When someone asks me which tablet they should buy, there are few questions that I usually ask in order to help determine what they should buy. I’m going to run through them here with the hope that it helps you decide what to buy.
A few things to note:
- This is my personal view of things, so don’t blame me if you still end up with the wrong tablet.
- This guide is written in Q4 2014, so things might have changed by the time you read this.
- I wrote a tablet buying guide back in Q4 2012. Some things have changed then, but the core concepts have not changed, so there will be some overlap.
- I’m going to try and keep things as simple as possible, so if it sounds short, it’s by designe.
- I wouldn’t say the tips below are definitive, but I intend for them to get you thinking about certain key points before you make your purchase.
So here are the few things you should look at:
- Usage pattern and purpose
- Operating system
- Your mobile phone and computer
- Your apps
To put it simply, the cheap tablets are horrible. I’d skip them. If your budget supports it, check out Apple’s iPads and the higher end Android tablets.
Usage pattern and purpose
How do you plan to use your tablet? If you’re always on the go, it might be a good idea to consider a smaller tablet and one that also supports a data SIM card. If you’re using it as a desktop replacement, you might want a larger screen size.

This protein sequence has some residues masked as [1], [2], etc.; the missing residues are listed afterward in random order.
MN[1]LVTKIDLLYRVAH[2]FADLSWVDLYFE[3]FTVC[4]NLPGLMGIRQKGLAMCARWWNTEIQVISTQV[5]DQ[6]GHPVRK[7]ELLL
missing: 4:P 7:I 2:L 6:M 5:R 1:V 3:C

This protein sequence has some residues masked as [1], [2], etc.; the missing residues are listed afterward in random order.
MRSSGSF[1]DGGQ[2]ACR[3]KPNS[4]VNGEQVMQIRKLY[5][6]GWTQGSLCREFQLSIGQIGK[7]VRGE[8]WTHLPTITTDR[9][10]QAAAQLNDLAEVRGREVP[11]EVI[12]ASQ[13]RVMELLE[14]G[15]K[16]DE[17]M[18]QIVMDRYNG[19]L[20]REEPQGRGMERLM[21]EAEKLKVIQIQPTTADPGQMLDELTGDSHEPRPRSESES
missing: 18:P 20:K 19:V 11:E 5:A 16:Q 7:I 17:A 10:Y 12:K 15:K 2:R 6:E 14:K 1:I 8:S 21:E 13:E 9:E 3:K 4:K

Do you have any specific preference for Android or Apple’s iOS? If you prefer one platform over the other, then it’s best you stick to it and not deviate due to price or promotion.
Your mobile phone and computer
Devices are increasingly connected with each other, with the caveat that they’re on the same ecosystem (Apple’s, Google’s, or Microsoft’s). So if your mobile phone and computer are already on the a unified platform, you might have some additional benefits to one ecosystem. Perks I’m talking about include better photo syncing, file transfer, etc.
Do you have any essential apps that are key to your workflow? It may not be available or works terribly on other platforms. Make sure you check through the respective platform’s application store first.
Who do you usually go to for support? The Apple Store? Your neighbour? Me? It’s good to make sure that whatever you buy, you have someone to help you when you need support.
Buying a tablet isn’t that hard. I would recommend you decide on a platform first (i.e. iOS or Android), and then see which tablet hardware to buy.
Good luck! Leave me a comment below if you found this helpful or need further clarification.
Leave a Reply